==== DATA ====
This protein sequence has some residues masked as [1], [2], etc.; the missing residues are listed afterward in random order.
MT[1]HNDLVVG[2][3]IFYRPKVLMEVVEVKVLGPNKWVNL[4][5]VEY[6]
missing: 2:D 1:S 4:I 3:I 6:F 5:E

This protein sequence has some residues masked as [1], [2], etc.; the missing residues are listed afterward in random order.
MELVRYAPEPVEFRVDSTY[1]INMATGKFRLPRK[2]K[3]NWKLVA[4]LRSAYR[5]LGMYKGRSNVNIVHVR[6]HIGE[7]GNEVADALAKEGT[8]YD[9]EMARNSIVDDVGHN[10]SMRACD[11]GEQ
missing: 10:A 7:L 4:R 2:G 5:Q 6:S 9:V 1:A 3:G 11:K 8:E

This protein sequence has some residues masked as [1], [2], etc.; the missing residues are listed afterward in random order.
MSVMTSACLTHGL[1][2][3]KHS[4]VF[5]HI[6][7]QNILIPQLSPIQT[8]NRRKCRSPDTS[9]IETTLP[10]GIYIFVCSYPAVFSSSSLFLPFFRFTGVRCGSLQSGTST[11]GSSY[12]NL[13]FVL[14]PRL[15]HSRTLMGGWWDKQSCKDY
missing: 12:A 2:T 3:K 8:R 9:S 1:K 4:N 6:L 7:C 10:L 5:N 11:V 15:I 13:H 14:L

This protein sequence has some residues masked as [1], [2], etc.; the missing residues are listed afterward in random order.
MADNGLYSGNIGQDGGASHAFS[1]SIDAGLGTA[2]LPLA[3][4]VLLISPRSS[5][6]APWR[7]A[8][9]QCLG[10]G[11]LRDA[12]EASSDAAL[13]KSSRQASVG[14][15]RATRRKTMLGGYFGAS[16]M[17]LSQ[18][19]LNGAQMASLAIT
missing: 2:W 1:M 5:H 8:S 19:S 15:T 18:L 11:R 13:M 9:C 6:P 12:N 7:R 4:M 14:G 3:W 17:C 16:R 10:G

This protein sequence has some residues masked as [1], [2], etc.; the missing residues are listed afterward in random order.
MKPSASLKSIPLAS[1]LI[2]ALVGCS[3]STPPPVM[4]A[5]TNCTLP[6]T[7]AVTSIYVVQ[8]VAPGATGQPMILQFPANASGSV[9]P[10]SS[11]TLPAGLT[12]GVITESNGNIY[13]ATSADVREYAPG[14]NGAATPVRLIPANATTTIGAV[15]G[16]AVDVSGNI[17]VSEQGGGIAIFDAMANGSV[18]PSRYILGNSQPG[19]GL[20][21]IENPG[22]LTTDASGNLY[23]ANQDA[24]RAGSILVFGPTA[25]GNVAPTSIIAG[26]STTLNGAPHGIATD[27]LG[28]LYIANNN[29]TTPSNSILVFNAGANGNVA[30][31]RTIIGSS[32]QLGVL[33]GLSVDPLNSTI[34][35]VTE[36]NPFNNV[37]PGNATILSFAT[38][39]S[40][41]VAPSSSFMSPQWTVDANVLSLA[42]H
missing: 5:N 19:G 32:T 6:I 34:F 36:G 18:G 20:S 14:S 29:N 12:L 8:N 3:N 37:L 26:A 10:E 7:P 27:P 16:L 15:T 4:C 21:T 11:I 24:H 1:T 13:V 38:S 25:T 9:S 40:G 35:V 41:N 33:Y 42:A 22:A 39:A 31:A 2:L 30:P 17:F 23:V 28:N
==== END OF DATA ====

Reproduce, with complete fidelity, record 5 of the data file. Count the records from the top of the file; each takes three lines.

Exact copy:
This protein sequence has some residues masked as [1], [2], etc.; the missing residues are listed afterward in random order.
MKPSASLKSIPLAS[1]LI[2]ALVGCS[3]STPPPVM[4]A[5]TNCTLP[6]T[7]AVTSIYVVQ[8]VAPGATGQPMILQFPANASGSV[9]P[10]SS[11]TLPAGLT[12]GVITESNGNIY[13]ATSADVREYAPG[14]NGAATPVRLIPANATTTIGAV[15]G[16]AVDVSGNI[17]VSEQGGGIAIFDAMANGSV[18]PSRYILGNSQPG[19]GL[20][21]IENPG[22]LTTDASGNLY[23]ANQDA[24]RAGSILVFGPTA[25]GNVAPTSIIAG[26]STTLNGAPHGIATD[27]LG[28]LYIANNN[29]TTPSNSILVFNAGANGNVA[30][31]RTIIGSS[32]QLGVL[33]GLSVDPLNSTI[34][35]VTE[36]NPFNNV[37]PGNATILSFAT[38][39]S[40][41]VAPSSSFMSPQWTVDANVLSLA[42]H
missing: 5:N 19:G 32:T 6:I 34:F 36:G 18:G 20:S 14:S 29:N 12:L 8:N 3:N 37:L 26:A 10:E 7:P 27:P 16:L 15:T 4:C 21:T 11:I 24:H 1:T 13:V 38:S 25:T 9:S 40:G 35:V 41:N 33:Y 42:A 22:A 39:A 31:A 2:L 30:P 17:F 23:V 28:N